Smart, tense living
MARTIN CRIMP’S enigmatic portrait of a dysfunctional relationship leaves you sorting the real from the imagined. And although The City is an elusive puzzle of a play, the sense persists that the answers to the questions it poses — why are Clair (Hattie Morahan) and Chris (Benedict Cumberbatch) so unhappy? How much of what they tell each other is true? What is the nature of the trauma they are suffering? — are tantalisingly close.
The play begins with the audaciously mundane line: “How was your day?” Clair’s answer to Chris’s question — she met a stranger at Waterloo Station called Mohamed who told her of the torture that he had suffered — sets the strange tone for a series of dialogues with which Crimp builds his play and Katie Mitchell her tense production.
What we know about Clair and Chris — that they live, according to Vicky Mortimer’s minimalist design, in a smart townhouse; that Chris is unemployed; that Clair is sexually unsatisfied — is never enough to explain their talkative but uncommunicative relationship.
Answers lie in the play’s strangest elements — the sociopathic nurse (Amanda Hale) who dreams of atrocity, and the eerie little girl (on the press night Matilda Castrey) who might be the couple’s daughter, but probably is not.
The play’s phantom off-stage characters echo Albee’s Whose Afraid of Virginia Wolf. Except that Crimp is not only reflecting a couple’s condition, but a wider, destructive reality from which they cannot hide. ( Tel: 020 7565 5000)
HARPER REGAN Cottesloe, National Theatre, London SE1
THIS IS the second time this season that the National has staged a play featuring a woman in mid-life crisis. But whereas Lucinda Coxon’s comedy HappyNow? asked whether the middle-class idyll of children, affluence and career adds up to happiness, Simon Stephens’s heroine is pushed to the brink by a far less comfortable condition.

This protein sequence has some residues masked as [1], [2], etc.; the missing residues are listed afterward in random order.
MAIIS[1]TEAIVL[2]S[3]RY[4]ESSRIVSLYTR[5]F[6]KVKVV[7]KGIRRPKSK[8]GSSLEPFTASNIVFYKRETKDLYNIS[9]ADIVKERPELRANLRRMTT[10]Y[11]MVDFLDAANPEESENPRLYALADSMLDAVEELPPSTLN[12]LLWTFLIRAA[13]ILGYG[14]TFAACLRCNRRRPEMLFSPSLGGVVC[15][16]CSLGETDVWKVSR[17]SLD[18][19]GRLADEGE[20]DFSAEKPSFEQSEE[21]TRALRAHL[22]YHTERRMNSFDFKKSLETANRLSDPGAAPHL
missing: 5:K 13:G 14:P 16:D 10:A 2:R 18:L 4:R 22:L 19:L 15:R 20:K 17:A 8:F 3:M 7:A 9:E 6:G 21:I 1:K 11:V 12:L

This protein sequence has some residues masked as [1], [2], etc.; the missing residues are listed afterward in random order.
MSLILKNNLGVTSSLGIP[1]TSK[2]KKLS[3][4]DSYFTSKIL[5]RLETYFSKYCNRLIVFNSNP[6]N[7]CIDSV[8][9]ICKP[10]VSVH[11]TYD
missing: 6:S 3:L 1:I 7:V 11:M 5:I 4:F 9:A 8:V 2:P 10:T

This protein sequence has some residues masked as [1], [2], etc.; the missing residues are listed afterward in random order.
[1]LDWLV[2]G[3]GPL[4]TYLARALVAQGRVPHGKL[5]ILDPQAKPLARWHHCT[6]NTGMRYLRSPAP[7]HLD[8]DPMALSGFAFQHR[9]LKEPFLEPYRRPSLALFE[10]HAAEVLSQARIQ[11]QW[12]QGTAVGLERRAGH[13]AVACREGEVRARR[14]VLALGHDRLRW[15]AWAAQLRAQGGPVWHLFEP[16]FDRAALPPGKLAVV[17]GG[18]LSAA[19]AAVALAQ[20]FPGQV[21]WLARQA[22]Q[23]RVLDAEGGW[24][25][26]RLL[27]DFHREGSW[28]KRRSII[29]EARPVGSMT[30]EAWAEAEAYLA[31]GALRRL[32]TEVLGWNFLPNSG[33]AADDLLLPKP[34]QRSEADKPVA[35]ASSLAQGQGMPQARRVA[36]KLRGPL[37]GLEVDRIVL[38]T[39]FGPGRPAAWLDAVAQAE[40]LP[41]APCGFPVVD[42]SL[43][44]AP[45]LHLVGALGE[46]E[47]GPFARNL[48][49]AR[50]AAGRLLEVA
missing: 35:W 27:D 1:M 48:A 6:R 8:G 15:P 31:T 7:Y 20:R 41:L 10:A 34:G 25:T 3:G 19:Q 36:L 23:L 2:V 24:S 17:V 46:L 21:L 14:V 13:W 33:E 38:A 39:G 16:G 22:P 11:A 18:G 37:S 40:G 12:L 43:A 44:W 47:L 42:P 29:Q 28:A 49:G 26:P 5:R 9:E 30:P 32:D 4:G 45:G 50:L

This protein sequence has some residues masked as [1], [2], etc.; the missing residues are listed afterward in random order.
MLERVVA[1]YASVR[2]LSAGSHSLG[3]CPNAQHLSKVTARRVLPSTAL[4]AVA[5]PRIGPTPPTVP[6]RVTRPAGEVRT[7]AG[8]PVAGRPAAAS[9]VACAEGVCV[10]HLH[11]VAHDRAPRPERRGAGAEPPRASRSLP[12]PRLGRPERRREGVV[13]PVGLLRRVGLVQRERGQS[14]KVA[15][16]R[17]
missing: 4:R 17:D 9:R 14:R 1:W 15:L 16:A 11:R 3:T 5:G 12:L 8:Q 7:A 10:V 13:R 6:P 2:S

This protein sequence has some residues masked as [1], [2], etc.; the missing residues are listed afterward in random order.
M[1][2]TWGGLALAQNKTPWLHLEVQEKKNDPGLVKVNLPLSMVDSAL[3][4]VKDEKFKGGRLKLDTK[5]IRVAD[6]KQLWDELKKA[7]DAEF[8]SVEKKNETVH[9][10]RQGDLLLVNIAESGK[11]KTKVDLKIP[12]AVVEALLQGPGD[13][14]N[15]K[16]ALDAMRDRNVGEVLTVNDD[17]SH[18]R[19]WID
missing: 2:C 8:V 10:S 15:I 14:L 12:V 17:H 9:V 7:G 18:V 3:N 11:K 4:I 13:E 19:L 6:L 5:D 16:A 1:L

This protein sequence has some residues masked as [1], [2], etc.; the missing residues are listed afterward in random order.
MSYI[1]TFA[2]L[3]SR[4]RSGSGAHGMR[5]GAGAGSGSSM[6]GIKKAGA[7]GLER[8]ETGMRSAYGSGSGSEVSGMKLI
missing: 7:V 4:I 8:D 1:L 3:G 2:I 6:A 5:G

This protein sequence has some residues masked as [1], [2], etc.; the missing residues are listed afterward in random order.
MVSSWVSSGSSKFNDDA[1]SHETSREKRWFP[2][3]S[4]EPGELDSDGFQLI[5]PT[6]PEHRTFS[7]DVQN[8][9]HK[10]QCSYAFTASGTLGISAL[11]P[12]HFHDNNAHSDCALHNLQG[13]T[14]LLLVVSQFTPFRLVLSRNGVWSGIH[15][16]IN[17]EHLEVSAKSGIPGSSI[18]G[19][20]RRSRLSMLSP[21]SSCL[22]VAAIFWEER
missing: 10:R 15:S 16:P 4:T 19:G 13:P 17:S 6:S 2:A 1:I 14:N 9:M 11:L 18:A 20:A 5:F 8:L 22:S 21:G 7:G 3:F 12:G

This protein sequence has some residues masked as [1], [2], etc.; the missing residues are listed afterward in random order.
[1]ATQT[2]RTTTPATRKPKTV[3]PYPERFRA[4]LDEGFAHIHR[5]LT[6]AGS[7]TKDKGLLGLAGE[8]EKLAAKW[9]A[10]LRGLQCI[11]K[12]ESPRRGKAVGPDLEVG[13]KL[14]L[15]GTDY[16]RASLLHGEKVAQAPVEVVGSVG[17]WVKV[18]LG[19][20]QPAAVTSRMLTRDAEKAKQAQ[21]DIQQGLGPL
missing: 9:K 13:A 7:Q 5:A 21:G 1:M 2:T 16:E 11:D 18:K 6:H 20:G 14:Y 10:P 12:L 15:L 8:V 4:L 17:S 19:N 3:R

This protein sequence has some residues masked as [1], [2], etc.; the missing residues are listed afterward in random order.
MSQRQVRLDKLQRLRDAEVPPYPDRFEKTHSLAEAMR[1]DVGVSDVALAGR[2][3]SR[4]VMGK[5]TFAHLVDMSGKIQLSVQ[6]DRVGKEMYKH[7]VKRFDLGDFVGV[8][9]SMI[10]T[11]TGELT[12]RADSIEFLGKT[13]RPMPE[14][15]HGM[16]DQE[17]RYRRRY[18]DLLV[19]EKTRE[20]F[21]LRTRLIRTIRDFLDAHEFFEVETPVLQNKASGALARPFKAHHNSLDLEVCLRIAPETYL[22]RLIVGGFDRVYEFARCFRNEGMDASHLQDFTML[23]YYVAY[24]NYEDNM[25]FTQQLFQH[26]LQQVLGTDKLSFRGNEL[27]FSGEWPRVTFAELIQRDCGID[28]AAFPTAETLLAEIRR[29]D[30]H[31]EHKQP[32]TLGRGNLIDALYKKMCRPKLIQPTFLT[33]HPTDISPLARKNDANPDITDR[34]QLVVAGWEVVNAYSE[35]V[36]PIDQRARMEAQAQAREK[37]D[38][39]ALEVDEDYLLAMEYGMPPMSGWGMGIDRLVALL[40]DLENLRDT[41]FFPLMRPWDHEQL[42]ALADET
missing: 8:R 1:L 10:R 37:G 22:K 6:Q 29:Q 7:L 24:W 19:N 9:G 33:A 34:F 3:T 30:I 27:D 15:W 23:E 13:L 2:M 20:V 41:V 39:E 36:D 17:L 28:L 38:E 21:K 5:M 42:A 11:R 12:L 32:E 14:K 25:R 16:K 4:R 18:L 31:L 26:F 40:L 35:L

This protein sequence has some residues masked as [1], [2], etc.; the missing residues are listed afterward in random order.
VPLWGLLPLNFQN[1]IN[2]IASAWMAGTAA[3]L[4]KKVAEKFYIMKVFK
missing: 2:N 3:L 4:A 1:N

Harper Regan’s father is dying; her obsessive boss refuses to give her leave; her architect husband is unemployed; her teenage daughter’s school fees are mounting up and, to cap it all, she is over 40. Despite the threat of losing her job, she travels to Manchester to see her father who dies before she gets there. Something has got to give, and it does.
THE CITY Royal Court, London SW1
Harper (Lesley Sharp) spirals into an odyssey, taking in, or at least touching on, Manchester’s underbelly. There is a brutal encounter with a rabidly antisemitic journalist who hates the way “Jews smell”. Harper rejects his unwanted advances by glassing him in the throat. There are similarities in this descent to David Mamet’s Edmund, and Stephens deploys a similarly rhythmic, muscular dialogue, though without Mamet’s smart wit.
Still, Marianne Elliott’s excellent production poignantly delivers Stephens’s vision of an England populated by isolated individuals, each bearing their own grudges and brand of bitterness. And in the demanding title role, Sharp delivers a wonderfully varied performance — sardonic, vulnerable and angry — but always managing to transmit a good heart. ( Tel: 020 7452 3000)
Benedict Cumberbatch and Matilda Castrey in the enigmatic The City